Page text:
-embittered reverend who does not believe in marriage and felt free during the ceremony to share his staunch belief that 1 Corinthians 13 is a big, fat lie.

Nothing like a wedding to make you feel all warm and fuzzy inside.

December 4, 2009

Dude, Where's My Car?

I'm a creature of habit.  In the morning I follow the same routine in the same order.  Shower, put on robe, brush teeth, deodorant, hair, makeup, clothes and breakfast.  Every.  Single.  Day.  One misstep in my routine and I wind up at work with unbrushed teeth and a spritz of deodorant in my hair.  I do not handle change well, as proven by an incident yesterday morning.

After a successful morning routine I went to work early.  I parked in the front lot and hustled in for a meeting.  I usually park in the back lot and so as I walked to my meeting, I told myself, "Don't forget you parked in the front lot.  Don't forget you parked in the front lot."  I even did that tapping on the forehead thing, like maybe that would cement it into my brain.

In the afternoon, I walked out to the back lot toward my regular spot and was gobsmacked when my car was not there.  I stood puzzled for a full minute.  My house is a short walk to my school and sometimes I walk to work.  Upon seeing my empty parking spot, I deduced that I must have walked to work.  So I strolled out of the back lot and onto the sidewalk.  The sidewalk parallels the front parking lot.  It wasn't until I saw my actual car in the front lot that I put it all together.  I did the walk of shame from the sidewalk to my car, profoundly grateful that I was the only one in the lot to witness my feat of stupidity.

I am very concerned about what I'm going to be like when I'm old.

December 2, 2009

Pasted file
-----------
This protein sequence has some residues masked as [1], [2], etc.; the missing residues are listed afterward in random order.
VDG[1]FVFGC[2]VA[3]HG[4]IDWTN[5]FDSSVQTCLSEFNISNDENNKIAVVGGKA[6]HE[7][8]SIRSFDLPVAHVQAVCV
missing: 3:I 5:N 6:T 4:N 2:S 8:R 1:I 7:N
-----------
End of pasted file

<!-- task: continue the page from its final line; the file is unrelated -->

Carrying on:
Interpretation of a Rejection Letter

It happened.  My first rejection letter darkened my inbox this week.  I submitted an article to a journal and truly, truly, truly I did it to get over the fear of actually sending something off for consideration.  Well, let me tell you, I am exquisitely good at lying to myself.  When I saw the message in my inbox, my heart flipped and fluttered at the sheer prospect of my piece being published.  I opened the e-mail and as quickly as it flipped and fluttered, my little heart sank.  I swear I felt it drop down to my stomach.  I didn't know how badly I wanted to be accepted.  Until I wasn't.

I have included my rejection letter sans identifying information because I love this journal even though it doesn't love me back.  After you read it, don't go firing off comments about how rejection is part of being a writer.  I know that.  Being stung is part of being a beekeeper, but it still hurts a little bit.  For your benefit, I have translated editor speak into regular people language.

Ms. McCauley,
Thank you for your submission.  We'd run out of toilet paper and it was the perfect substitute. The editors have read and considered your piece and, unfortunately, will not be able to publish it.  Because you are a ghastly writer and your overzealous use of sentence fragments made the editors want to claw their eyes out. The current editorial team is currently coming to the end of its tenure and the few remaining slots have all been filled with other pieces.  No way in hell were the current editors going to publish drivel like that in their swan song issue.  Seriously, no way. We are sorry we can't offer you better news, but we just can't because your writing is that bad, and we are sorry for the significant delay in getting you this decision as the editors made their difficult choices, but we had to allow enough time to pass it around the office so that everyone including the UPS man could mock both you and your article, but we wish you all the best as you continue your writing, if that's what you're calling it.  And please stop calling it that. Thank you for your interest in our journal. We hope you will enjoy reading pieces by writers who are by far your superior.